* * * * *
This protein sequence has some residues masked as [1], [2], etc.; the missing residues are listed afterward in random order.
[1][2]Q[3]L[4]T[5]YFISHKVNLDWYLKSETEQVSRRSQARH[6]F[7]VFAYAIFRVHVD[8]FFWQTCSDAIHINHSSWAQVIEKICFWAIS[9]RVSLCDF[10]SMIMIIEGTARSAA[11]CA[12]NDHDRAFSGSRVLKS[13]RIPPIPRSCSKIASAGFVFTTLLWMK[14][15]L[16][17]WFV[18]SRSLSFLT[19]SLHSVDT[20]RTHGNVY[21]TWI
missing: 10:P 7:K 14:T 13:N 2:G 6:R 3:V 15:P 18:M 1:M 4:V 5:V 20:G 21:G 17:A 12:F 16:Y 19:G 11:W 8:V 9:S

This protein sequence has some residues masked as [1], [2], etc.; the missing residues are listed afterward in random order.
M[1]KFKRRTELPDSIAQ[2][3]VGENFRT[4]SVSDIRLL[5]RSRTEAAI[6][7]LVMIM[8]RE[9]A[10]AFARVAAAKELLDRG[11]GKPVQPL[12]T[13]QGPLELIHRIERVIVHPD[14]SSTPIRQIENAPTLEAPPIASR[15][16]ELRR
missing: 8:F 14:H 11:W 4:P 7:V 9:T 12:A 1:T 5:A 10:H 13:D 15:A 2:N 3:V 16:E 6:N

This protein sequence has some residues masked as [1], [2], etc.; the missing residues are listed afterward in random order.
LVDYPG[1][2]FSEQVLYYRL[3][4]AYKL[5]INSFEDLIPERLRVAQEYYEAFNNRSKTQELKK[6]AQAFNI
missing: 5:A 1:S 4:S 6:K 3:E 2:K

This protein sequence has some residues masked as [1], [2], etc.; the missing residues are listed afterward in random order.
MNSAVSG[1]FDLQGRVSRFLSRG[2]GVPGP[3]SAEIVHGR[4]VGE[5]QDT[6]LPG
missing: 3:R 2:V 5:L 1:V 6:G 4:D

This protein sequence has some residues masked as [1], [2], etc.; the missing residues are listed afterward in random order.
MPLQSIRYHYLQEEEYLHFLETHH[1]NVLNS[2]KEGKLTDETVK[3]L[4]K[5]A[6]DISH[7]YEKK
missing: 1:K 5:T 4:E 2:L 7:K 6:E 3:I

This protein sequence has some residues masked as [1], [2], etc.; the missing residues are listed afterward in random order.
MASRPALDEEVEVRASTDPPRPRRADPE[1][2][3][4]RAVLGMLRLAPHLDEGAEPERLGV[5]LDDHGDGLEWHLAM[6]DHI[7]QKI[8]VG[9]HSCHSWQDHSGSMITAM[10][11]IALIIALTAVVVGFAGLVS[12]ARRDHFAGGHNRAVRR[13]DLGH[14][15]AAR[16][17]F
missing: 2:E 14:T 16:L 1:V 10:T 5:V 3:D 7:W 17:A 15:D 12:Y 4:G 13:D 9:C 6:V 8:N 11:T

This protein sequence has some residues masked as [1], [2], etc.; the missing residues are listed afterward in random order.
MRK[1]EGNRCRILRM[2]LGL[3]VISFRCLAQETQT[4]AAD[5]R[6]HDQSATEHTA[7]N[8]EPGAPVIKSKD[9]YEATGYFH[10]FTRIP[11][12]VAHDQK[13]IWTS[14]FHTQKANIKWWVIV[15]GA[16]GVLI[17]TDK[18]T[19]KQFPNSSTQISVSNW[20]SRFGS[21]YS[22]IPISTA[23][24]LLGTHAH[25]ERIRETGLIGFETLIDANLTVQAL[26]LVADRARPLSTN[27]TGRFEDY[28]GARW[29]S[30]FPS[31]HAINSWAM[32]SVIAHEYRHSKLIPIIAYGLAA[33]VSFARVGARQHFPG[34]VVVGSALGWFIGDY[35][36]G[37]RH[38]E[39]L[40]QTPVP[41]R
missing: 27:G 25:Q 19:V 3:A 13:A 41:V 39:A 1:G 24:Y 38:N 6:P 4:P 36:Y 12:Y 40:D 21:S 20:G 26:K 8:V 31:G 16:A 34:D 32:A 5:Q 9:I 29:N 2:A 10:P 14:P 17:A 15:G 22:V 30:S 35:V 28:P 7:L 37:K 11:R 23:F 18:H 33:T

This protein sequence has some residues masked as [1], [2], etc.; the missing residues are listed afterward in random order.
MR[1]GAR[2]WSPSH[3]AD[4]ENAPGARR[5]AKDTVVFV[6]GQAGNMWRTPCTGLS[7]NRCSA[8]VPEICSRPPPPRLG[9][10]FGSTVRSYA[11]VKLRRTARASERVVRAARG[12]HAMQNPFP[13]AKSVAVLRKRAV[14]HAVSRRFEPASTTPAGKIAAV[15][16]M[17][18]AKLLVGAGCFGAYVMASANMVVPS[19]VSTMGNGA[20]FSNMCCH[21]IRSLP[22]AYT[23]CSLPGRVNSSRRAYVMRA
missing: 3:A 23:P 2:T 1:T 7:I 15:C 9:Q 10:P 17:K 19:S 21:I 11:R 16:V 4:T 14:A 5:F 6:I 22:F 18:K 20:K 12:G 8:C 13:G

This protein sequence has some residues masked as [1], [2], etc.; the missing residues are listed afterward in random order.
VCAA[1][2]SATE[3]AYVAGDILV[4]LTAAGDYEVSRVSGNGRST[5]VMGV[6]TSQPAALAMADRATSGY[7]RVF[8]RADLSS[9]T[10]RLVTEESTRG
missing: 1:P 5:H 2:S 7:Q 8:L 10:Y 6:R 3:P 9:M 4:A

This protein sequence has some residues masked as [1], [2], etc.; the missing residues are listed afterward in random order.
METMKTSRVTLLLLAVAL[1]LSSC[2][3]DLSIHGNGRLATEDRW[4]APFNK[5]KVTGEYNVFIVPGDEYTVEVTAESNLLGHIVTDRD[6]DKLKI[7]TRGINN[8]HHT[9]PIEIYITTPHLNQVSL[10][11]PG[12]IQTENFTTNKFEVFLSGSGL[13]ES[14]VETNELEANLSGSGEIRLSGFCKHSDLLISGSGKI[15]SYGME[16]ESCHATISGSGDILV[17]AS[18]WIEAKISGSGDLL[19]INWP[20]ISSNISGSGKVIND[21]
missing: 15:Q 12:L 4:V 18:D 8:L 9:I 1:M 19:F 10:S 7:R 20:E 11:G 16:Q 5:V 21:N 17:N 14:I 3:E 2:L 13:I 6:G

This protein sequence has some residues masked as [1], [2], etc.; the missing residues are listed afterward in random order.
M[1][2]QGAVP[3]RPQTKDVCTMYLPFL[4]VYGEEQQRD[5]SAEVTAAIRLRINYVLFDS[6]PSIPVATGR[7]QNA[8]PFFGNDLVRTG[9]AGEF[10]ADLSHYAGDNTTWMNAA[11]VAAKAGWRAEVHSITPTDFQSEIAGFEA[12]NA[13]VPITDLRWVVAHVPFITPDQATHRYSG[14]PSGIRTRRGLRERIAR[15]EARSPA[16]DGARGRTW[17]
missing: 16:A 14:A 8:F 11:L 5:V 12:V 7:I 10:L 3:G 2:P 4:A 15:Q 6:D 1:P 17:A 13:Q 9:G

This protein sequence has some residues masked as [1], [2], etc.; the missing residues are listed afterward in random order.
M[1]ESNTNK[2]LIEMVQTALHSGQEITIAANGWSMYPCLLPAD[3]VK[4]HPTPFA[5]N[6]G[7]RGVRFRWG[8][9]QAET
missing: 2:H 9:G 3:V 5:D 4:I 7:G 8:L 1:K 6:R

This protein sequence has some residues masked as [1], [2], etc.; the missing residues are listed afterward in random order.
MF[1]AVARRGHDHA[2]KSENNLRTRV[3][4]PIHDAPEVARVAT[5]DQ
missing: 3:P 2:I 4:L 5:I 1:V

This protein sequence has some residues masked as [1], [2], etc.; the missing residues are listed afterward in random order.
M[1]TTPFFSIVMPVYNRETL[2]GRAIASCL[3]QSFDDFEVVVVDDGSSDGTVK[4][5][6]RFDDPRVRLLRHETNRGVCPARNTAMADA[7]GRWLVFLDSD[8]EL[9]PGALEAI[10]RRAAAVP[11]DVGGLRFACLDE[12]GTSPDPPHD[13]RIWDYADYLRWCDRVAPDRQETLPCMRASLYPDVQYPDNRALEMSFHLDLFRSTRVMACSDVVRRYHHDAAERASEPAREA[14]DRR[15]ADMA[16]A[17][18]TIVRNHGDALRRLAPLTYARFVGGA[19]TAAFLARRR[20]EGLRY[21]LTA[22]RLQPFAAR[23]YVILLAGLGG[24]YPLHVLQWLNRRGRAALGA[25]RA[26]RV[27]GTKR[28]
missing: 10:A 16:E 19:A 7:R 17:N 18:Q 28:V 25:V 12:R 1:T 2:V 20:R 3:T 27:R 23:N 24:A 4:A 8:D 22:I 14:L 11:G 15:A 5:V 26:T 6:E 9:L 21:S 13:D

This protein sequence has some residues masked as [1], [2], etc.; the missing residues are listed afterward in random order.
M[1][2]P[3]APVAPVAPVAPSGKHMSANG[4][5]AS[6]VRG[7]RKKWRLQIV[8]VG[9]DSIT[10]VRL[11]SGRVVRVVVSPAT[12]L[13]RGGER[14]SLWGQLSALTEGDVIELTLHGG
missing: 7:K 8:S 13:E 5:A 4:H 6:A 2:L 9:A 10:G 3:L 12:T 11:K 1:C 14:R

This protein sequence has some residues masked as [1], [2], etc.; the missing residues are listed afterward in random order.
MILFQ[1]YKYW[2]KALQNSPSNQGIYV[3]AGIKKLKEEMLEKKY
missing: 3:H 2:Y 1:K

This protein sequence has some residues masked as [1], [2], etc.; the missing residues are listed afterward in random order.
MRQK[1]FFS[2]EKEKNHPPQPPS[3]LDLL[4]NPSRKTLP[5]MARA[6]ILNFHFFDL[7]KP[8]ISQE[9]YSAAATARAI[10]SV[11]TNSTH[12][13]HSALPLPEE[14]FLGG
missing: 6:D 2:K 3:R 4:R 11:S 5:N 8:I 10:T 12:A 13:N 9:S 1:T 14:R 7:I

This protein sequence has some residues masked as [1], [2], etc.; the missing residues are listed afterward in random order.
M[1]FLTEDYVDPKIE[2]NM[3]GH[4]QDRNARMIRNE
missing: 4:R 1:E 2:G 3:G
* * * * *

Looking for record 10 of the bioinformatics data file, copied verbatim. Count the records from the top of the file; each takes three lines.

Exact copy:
This protein sequence has some residues masked as [1], [2], etc.; the missing residues are listed afterward in random order.
METMKTSRVTLLLLAVAL[1]LSSC[2][3]DLSIHGNGRLATEDRW[4]APFNK[5]KVTGEYNVFIVPGDEYTVEVTAESNLLGHIVTDRD[6]DKLKI[7]TRGINN[8]HHT[9]PIEIYITTPHLNQVSL[10][11]PG[12]IQTENFTTNKFEVFLSGSGL[13]ES[14]VETNELEANLSGSGEIRLSGFCKHSDLLISGSGKI[15]SYGME[16]ESCHATISGSGDILV[17]AS[18]WIEAKISGSGDLL[19]INWP[20]ISSNISGSGKVIND[21]
missing: 15:Q 12:L 4:V 18:D 8:L 9:I 1:M 19:F 10:S 7:R 20:E 11:G 16:Q 5:V 21:N 17:N 14:I 3:E 2:L 13:I 6:G